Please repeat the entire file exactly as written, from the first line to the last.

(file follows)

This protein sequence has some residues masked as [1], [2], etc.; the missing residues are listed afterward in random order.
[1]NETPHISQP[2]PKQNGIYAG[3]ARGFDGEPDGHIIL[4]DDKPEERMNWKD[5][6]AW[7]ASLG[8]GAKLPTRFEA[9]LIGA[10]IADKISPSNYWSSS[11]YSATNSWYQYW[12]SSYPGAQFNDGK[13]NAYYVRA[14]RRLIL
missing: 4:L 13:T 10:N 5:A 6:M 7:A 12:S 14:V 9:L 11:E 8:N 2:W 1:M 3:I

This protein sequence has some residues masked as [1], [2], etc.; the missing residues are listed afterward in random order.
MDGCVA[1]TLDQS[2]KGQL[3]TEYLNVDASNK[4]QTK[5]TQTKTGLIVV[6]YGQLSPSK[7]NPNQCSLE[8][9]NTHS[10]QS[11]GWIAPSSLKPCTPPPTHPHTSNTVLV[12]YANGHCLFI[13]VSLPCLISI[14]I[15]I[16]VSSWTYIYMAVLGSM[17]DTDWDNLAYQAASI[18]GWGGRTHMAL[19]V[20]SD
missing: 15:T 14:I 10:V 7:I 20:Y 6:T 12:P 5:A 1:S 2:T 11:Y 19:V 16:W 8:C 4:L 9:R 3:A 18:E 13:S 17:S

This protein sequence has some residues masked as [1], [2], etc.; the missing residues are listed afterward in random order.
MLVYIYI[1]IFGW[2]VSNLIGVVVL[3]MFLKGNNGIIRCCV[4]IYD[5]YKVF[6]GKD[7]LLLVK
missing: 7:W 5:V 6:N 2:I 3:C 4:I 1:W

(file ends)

This protein sequence has some residues masked as [1], [2], etc.; the missing residues are listed afterward in random order.
[1]NETPHISQP[2]PKQNGIYAG[3]ARGFDGEPDGHIIL[4]DDKPEERMNWKD[5][6]AW[7]ASLG[8]GAKLPTRFEA[9]LIGA[10]IADKISPSNYWSSS[11]YSATNSWYQYW[12]SSYPGAQFNDGK[13]NAYYVRA[14]RRLIL
missing: 4:L 13:T 10:N 5:A 6:M 7:A 12:S 14:V 9:L 11:E 8:N 2:W 1:M 3:I

This protein sequence has some residues masked as [1], [2], etc.; the missing residues are listed afterward in random order.
MDGCVA[1]TLDQS[2]KGQL[3]TEYLNVDASNK[4]QTK[5]TQTKTGLIVV[6]YGQLSPSK[7]NPNQCSLE[8][9]NTHS[10]QS[11]GWIAPSSLKPCTPPPTHPHTSNTVLV[12]YANGHCLFI[13]VSLPCLISI[14]I[15]I[16]VSSWTYIYMAVLGSM[17]DTDWDNLAYQAASI[18]GWGGRTHMAL[19]V[20]SD
missing: 15:T 14:I 10:V 7:I 20:Y 6:T 12:P 5:A 1:S 2:T 11:Y 19:V 16:W 8:C 4:L 9:R 3:A 18:E 13:S 17:S

This protein sequence has some residues masked as [1], [2], etc.; the missing residues are listed afterward in random order.
MLVYIYI[1]IFGW[2]VSNLIGVVVL[3]MFLKGNNGIIRCCV[4]IYD[5]YKVF[6]GKD[7]LLLVK
missing: 7:W 5:V 6:N 2:I 3:C 4:I 1:W